Much of achievement is due to its people and to a large extent to Chinese government which has shown a collective will (especially in the last 20 years) to make policies for the betterment of people and liberalizes with pro-reform policies. In terms of economic limits and infrastructure development, the Chinese government has outstood over the last decade. But a sense of caution here, opening up too fast is also a risk and slow and steady always wins the race and should reform in a structured way.

China’s recent efforts to make RMB convertible is commendable as well as its emphasis to boost consumption and services rather an investment. Looking at the recent turmoil in the equity markets, it will be prudent for the government to cut the number of trades by retail investors as retail investors join 80-85% of trades while the retail participation is only 13%.

Going Forward

China today is building some of the best educational institutes and are attracting faculty with PhDs from institutes like Columbia business school, Chicago Booth, Kellogg, and many more prestigious names show the strong foundation which China is relying on. China should focus on education and build more of these educational institutes going forward.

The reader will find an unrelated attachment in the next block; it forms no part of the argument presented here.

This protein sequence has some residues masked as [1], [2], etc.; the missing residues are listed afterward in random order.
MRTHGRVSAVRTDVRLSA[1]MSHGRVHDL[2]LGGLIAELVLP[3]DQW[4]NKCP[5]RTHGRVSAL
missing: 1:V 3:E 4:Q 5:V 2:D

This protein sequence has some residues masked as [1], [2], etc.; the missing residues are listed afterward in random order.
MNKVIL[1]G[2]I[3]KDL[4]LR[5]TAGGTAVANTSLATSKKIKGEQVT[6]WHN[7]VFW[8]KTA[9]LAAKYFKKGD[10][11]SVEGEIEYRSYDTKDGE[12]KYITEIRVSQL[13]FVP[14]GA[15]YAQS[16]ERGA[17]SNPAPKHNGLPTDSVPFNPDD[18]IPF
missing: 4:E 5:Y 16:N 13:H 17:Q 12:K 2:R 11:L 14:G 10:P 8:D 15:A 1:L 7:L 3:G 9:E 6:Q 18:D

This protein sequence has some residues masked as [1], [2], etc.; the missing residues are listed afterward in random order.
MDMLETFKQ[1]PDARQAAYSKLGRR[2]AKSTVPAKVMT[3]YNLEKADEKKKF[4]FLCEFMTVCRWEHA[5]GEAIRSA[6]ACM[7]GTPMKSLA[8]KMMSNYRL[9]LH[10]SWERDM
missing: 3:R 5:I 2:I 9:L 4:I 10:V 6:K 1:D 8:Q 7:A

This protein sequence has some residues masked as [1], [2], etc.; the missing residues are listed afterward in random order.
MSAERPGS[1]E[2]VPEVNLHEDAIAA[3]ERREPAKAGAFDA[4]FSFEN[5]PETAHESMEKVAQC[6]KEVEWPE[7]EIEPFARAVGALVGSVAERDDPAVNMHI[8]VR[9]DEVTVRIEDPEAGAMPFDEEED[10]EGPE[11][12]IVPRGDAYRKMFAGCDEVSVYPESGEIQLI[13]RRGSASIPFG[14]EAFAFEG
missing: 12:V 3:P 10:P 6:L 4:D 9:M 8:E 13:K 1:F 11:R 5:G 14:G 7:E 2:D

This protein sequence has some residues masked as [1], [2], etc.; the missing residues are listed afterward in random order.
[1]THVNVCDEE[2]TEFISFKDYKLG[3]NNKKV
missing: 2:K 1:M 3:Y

Reforms and Suggestions in equity markets

It is very important to make stricter KYC norms i.e. Know your client regulations for clients. With my experience in private banking in India ( a country at one time very similar in capital structure although that has changed now to China and being neighbors have very similar behavioral dynamics), it is always retail clients who suffer because most have been ill-informed and  manipulated by brokerages. Brokerages then play in margin funding or naked options (call options rolled over). All this is fine until markets are going up but when they turn it causes markets to fall steeply due to margin calls especially since you are not hedged. So better regulated environment like risk profile, taping of calls for clients etc will help to manage risk further and can help safeguard investor rights.